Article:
10 Minutes With: Speechwriter Holly Blum
Preparing a speech doesn’t always come naturally. Thankfully, professional speechwriter Holly Blum of A Speech To Remember is here to help with both writing and advising in the delivery of speeches for all momentous occasions.
"The Word Whisperer" (as she is sometimes called) shed some light on the ins and outs of getting to know her clients and helping them pick words that are sure to put a smile, and perhaps some tears, on the faces of friends and family members. With so many details to worry about during weddings, crafting the right speech shouldn’t have to be one of them.
Can you tell me a little about your process for writing speeches – how do you begin?
I always begin with an in-depth interview to paint a picture of who the speech giver is and the nature of their relationship with the bride and groom, or other guest of honor. I pay close attention to the words the person uses to get a better sense of their style. I also ask my clients to make a figurative pie chart laying out the ratio of funny to witty to sentimental to inspirational they wish to deliver.
Your primary career is working in public relations - does speech writing ever interfere with that?
Whether I am writing a speech for a best man or a byline article for a public relations client, I am passionate about perfecting the tone of the written product. Working from home allows me the flexibility to write at all hours of the day and meet with my clients face-to-face to offer coaching tips.
How do you compensate for instances when someone is not very close with the person for whom the speech is going to be written?
Sometimes this actually makes it easier to write the speech. One of the biggest challenges people face articulating a close relationship is whittling down the lifetime of memories they want to share. When someone isn’t as close with the guest of honor, it can be easier to hone in on the one or two stories that embody the person’s character.
Have you ever not seen eye-to-eye with the person you are writing for? What do you do in that situation?
There have been times when I may not fully support what my clients want to say or do in their speech. I have two rules I consider unbreakable. One is that the speech should be no more than five minutes in length. The other has to do with sharing potentially embarrassing or inappropriate information. I tell them that unless it’s something they feel comfortable sharing with their own grandmother, leave it out altogether.
Do you find it more difficult to write about certain events compared to others?
Whether it’s a wedding, Bar or Bat Mitzvah, baby shower, milestone birthday or another life celebration, these are all joyful occasions. The difficulty comes when there may be a hostile relationship (e.g., the father of the bride doesn’t care for his new son-in-law) that needs to be finessed. Another challenge is eulogies. Unless the speaker is preparing the eulogy in advance, it’s very hard to collect the information that I need while the speaker is in the early stages of grief.
Who would be your dream client to write a speech for?
I have a huge celebrity crush on Adam Levine. I would love to write a speech for him to give at his wife’s baby shower and would probably structure it as a love letter, or maybe a lullaby, to his unborn child.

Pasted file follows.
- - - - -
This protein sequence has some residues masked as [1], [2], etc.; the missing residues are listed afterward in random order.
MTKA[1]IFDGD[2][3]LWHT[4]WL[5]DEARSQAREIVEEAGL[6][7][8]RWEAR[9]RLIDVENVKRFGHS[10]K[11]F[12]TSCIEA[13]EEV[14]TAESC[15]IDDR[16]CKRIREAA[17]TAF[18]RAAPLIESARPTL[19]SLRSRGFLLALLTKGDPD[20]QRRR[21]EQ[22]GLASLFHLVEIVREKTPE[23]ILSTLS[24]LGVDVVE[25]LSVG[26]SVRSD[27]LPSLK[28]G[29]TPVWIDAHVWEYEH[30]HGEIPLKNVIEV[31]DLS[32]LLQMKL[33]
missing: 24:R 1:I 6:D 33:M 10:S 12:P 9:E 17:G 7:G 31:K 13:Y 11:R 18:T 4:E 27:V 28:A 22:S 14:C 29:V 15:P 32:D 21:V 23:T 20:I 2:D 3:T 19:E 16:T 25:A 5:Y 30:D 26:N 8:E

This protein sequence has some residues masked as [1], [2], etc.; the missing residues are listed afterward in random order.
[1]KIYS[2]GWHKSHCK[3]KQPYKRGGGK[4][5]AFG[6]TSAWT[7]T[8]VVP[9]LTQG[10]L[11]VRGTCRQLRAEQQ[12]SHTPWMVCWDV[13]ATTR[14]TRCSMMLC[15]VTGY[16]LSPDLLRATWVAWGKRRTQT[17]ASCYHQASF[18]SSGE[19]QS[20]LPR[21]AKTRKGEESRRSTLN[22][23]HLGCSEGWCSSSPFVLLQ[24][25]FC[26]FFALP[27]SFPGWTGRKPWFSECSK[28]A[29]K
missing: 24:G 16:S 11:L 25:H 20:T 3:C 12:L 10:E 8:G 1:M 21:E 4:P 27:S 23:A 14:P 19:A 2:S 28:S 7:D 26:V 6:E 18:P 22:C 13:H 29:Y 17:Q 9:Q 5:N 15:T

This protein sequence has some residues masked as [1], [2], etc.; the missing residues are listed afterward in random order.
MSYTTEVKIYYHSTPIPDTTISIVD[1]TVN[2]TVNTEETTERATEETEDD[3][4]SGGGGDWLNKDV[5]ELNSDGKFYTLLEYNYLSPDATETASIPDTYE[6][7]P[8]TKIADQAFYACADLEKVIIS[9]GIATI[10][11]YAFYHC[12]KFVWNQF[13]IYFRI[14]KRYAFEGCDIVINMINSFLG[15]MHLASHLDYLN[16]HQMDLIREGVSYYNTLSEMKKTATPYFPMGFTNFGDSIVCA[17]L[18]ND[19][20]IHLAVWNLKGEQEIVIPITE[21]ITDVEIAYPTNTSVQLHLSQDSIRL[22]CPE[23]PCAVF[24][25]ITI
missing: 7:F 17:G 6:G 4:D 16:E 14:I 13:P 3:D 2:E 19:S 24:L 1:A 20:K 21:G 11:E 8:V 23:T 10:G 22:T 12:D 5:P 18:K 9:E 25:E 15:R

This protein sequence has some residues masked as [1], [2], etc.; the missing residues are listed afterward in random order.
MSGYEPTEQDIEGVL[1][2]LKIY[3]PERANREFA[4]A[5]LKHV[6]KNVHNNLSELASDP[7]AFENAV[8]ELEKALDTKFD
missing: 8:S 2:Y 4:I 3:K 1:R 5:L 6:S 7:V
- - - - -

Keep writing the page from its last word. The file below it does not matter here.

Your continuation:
What advice would you give someone who dreads public speaking but must deliver a speech?
I encourage them to think of their speech as a polished conversation, one they would have with a close friend. I have them practice in front of a couple of close friends, paying close attention to their reactions. Did the funny bits elicit laughter? Did the heartfelt words inspire smiles or tears? I also strongly advise my clients to hold off on the alcohol until after they’ve delivered the speech.
Do you have a favorite speech that you’ve written?
If I had to pick, I would say the one I gave at my brother’s wedding, which was also my first gay wedding. My brother Scott and brother-in-law Bruce adore art, so I decided to use art as my overall theme, using words to paint them a masterpiece.
I addressed how different colors represented different parts of their personalities (e.g., deep reds for Scott’s passion and drive and muted blues for Bruce’s calm demeanor). I tied it all together with a closing wish, “May your life together be filled with the richest of pleasures, the sweetest of memories, and, of course, the most beautiful of art.”
What about a favorite famous speech?
I would have to say President Abraham Lincoln’s Gettysburg Address in 1863. Its powerful ending—government of the People, by the People, for the People—has come to symbolize the definition of democracy itself. I remember memorizing this speech in fifth grade and feeling so lucky to live in a place where freedom is so highly valued.
What can people planning for their wedding take away from A Speech to Remember?
Weddings today have taken on a life of their own, with couples putting so much time and effort into making sure that every detail is absolutely perfect. Many details are within the couple’s control but speeches and toasts don’t fall into this same category and tend to receive less attention. As a result, speeches are often awkward, rambling and even inappropriate, leaving brides and grooms upset and guests cringing throughout.
When people bring me onboard, brides and grooms can relax about what their family and friends will say about them. And the people speaking on behalf of the couple will breathe a sigh of relief knowing that a professional will be helping them craft their speech.
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